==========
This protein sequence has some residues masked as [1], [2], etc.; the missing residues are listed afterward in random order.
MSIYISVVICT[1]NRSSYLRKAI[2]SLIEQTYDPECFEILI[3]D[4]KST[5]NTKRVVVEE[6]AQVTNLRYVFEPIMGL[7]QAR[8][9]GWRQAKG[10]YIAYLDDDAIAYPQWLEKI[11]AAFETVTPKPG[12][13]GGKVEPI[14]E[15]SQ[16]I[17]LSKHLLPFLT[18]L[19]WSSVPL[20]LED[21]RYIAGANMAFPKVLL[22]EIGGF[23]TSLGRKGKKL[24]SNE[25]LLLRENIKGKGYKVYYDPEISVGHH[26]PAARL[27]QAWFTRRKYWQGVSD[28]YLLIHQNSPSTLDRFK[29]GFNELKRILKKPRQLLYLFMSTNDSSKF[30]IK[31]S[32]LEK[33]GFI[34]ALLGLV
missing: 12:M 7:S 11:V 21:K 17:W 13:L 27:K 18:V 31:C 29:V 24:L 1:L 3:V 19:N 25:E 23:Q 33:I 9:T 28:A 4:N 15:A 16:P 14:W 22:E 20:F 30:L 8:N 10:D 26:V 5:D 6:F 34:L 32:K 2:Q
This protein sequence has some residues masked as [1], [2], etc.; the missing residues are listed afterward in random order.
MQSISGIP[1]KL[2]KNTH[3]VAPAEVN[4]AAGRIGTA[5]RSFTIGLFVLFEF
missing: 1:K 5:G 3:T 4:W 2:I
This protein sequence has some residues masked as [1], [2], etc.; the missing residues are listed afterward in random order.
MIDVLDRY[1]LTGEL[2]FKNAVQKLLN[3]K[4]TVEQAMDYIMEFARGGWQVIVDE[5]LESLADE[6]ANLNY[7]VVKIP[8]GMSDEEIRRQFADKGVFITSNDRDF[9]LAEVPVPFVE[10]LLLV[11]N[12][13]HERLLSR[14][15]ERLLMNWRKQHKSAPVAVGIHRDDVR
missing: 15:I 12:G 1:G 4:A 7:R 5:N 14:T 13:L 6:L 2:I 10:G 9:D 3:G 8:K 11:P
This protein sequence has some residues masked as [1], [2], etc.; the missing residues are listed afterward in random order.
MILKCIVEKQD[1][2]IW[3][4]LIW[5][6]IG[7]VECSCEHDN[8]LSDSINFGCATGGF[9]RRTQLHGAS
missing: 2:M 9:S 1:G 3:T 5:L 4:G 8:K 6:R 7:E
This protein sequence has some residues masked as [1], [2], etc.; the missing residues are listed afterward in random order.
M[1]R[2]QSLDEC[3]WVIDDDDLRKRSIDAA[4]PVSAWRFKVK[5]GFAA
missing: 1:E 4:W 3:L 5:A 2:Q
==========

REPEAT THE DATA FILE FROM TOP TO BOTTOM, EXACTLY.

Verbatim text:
This protein sequence has some residues masked as [1], [2], etc.; the missing residues are listed afterward in random order.
MSIYISVVICT[1]NRSSYLRKAI[2]SLIEQTYDPECFEILI[3]D[4]KST[5]NTKRVVVEE[6]AQVTNLRYVFEPIMGL[7]QAR[8][9]GWRQAKG[10]YIAYLDDDAIAYPQWLEKI[11]AAFETVTPKPG[12][13]GGKVEPI[14]E[15]SQ[16]I[17]LSKHLLPFLT[18]L[19]WSSVPL[20]LED[21]RYIAGANMAFPKVLL[22]EIGGF[23]TSLGRKGKKL[24]SNE[25]LLLRENIKGKGYKVYYDPEISVGHH[26]PAARL[27]QAWFTRRKYWQGVSD[28]YLLIHQNSPSTLDRFK[29]GFNELKRILKKPRQLLYLFMSTNDSSKF[30]IK[31]S[32]LEK[33]GFI[34]ALLGLV
missing: 12:M 7:S 11:V 21:K 17:W 13:L 27:K 18:V 31:C 29:V 24:L 1:L 3:V 19:N 25:E 23:Q 33:I 9:T 28:A 4:N 15:A 16:P 14:W 22:E 20:F 30:L 8:N 10:D 26:V 5:D 6:F 34:L 32:K 2:Q
This protein sequence has some residues masked as [1], [2], etc.; the missing residues are listed afterward in random order.
MQSISGIP[1]KL[2]KNTH[3]VAPAEVN[4]AAGRIGTA[5]RSFTIGLFVLFEF
missing: 1:K 5:G 3:T 4:W 2:I
This protein sequence has some residues masked as [1], [2], etc.; the missing residues are listed afterward in random order.
MIDVLDRY[1]LTGEL[2]FKNAVQKLLN[3]K[4]TVEQAMDYIMEFARGGWQVIVDE[5]LESLADE[6]ANLNY[7]VVKIP[8]GMSDEEIRRQFADKGVFITSNDRDF[9]LAEVPVPFVE[10]LLLV[11]N[12][13]HERLLSR[14][15]ERLLMNWRKQHKSAPVAVGIHRDDVR
missing: 15:I 12:G 1:G 4:A 7:R 5:N 14:T 13:L 6:L 2:I 10:G 9:D 3:G 8:K 11:P
This protein sequence has some residues masked as [1], [2], etc.; the missing residues are listed afterward in random order.
MILKCIVEKQD[1][2]IW[3][4]LIW[5][6]IG[7]VECSCEHDN[8]LSDSINFGCATGGF[9]RRTQLHGAS
missing: 2:M 9:S 1:G 3:T 5:L 4:G 8:K 6:R 7:E
This protein sequence has some residues masked as [1], [2], etc.; the missing residues are listed afterward in random order.
M[1]R[2]QSLDEC[3]WVIDDDDLRKRSIDAA[4]PVSAWRFKVK[5]GFAA
missing: 1:E 4:W 3:L 5:A 2:Q